Tuesday, May 27, 2008
Maw Maw's Miracle
One of the first things my Maw Maw said to me when we found out Gage was deaf was, "I'm praying for a miracle". As a young mother at age 26 who had only family to rely on for the "he's so cute" and the "he's a doll" remarks, it really ticked me off I have to admit. All the doctors, specialists, geneticists, were perplexed by my little man and always trying to give me the "what's wrong with him" remarks.
I had spent many days and even several nights throughout his infancy in the local Children's Hospital. Every new doctor meant new vocabulary for me to learn, more people showing me little imperfections in my new child. During an overnight stay I had went downstairs to the cafeteria as a family was leaving the chapel. The mother screaming "Not my baby!!!! Not my baby!!!" As my heart pounded and my stride quickened, all I could think about was "not my baby". As we bounced from specialist to specialist, I would give a quick whisper to God "I can take almost anything, but please don't let anything be life threatening". As we entered the cardiologist who was looking for some type of defect, some type of abnormality, I could hear myself say "not my baby". Visit after visit everything was checking out fine much to our relief.
He was still in fact deaf and always going to be, no doubt about that. But I refused to ask God for a miracle, seemed so petty after seeing the desperate mother who must have arrived moments too late. No matter how many times I assured Maw Maw we didn't need a miracle she still said "well, I'm still praying for one". I guess I can't abort someone else's prayers so I just accepted the fact she was going to keep asking God for her miracle, she just wanted her great grandson to be able to hear.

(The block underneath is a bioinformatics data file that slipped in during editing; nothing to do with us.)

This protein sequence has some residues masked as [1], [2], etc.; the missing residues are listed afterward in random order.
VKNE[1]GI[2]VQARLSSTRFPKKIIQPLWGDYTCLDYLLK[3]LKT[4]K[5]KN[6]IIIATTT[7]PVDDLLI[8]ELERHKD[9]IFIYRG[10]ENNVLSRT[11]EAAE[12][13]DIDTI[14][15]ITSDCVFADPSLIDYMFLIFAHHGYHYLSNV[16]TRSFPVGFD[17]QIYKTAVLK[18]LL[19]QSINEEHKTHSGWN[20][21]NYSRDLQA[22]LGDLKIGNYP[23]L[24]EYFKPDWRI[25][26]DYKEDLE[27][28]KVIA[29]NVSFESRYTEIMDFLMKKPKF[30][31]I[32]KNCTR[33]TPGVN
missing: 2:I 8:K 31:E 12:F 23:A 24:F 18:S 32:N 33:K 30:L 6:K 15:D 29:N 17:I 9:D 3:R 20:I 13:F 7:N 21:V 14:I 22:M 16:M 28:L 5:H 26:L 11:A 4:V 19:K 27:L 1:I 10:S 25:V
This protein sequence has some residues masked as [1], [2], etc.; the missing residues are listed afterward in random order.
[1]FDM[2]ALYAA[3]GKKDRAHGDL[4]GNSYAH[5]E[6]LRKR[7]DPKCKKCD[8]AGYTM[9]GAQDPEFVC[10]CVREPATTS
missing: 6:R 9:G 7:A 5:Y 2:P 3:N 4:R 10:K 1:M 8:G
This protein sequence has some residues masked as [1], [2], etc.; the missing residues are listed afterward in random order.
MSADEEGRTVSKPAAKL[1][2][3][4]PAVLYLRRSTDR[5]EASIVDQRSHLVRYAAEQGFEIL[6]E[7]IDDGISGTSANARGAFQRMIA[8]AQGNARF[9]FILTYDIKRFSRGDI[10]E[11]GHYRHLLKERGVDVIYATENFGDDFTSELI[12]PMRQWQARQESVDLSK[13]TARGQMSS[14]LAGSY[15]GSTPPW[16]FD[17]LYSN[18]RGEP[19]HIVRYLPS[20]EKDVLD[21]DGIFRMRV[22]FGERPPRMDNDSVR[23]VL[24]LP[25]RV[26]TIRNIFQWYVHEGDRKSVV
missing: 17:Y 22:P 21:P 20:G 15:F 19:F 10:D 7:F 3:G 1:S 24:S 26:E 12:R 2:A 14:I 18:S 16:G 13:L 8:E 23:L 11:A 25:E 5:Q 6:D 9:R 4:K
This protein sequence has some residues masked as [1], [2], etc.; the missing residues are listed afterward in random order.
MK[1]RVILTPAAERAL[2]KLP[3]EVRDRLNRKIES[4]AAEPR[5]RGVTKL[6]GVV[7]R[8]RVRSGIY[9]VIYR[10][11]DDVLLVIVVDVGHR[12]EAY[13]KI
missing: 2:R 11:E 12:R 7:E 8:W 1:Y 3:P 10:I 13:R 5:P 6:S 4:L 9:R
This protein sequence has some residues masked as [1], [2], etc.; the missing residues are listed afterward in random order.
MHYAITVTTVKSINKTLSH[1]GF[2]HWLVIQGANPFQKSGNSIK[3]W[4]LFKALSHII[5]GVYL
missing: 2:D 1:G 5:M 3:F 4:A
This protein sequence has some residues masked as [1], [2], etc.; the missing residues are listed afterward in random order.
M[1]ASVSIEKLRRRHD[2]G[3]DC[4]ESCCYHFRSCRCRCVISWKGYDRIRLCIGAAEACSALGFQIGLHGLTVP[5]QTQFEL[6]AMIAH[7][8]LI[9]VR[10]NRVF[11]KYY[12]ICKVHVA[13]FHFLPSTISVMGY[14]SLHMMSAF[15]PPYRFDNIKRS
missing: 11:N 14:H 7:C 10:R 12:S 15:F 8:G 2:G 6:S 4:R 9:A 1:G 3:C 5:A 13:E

After three and a half years of trying to communicate with her child just somehow, someway,...a sobbing mother broke down. I needed some type of guidance as to where I was to lead this sweet child of mine. I needed God to just tell me what to do, afterall wasn't I his child to guide? Gage was scheduled to have cochlear implant surgery the next morning and I was scared to death. I said my prayers that night over a barrel of salty tears and the minute I asked for his guidance, my tears stopped. Once I start crying it usually takes me forever to stop, but not this time. I washed my face, I had a good night's sleep, and took him for surgery the next morning.
No one was ever sure of how successful this surgery would be due to his severe ear malformations. But I awoke with the most peace I'd had in three and half years. I had someone much bigger on my side. I went into the hospital knowing that he was going to be safe. Even if he wasn't implanted, I knew he would be absolutely fine, safe, and happy.
Not only did Maw Maw receive her miracle that I never asked for, but she's really enjoyed both of my children who she would have never been able to communicate with on her own if they couldn't hear. At ninety years old (almost) it takes her ten minutes to answer the door much less try to sign something to them. But not only that, they get to enjoy her as well. Both of my kids mock her frail and shakey voice sounding almost exactly like her.
So sometimes you get more than you ask for. I asked for healthy happy children...and I got just that. Maw Maw asked for more, and we got that too. She recently told me as I fight back the tears typing, "Brook is a beautiful girl...she'll grow up to be a beautiful young woman. I'll never get see that, I've been here a long time." But at least she got to see her miracle. Deciding to implant our children is never an easy one. This wasn't the only hard decision we'll have to make as our children age, but shaming a mother for making one of THE hardest decisions is not only inappropriate, it's plain judgemental.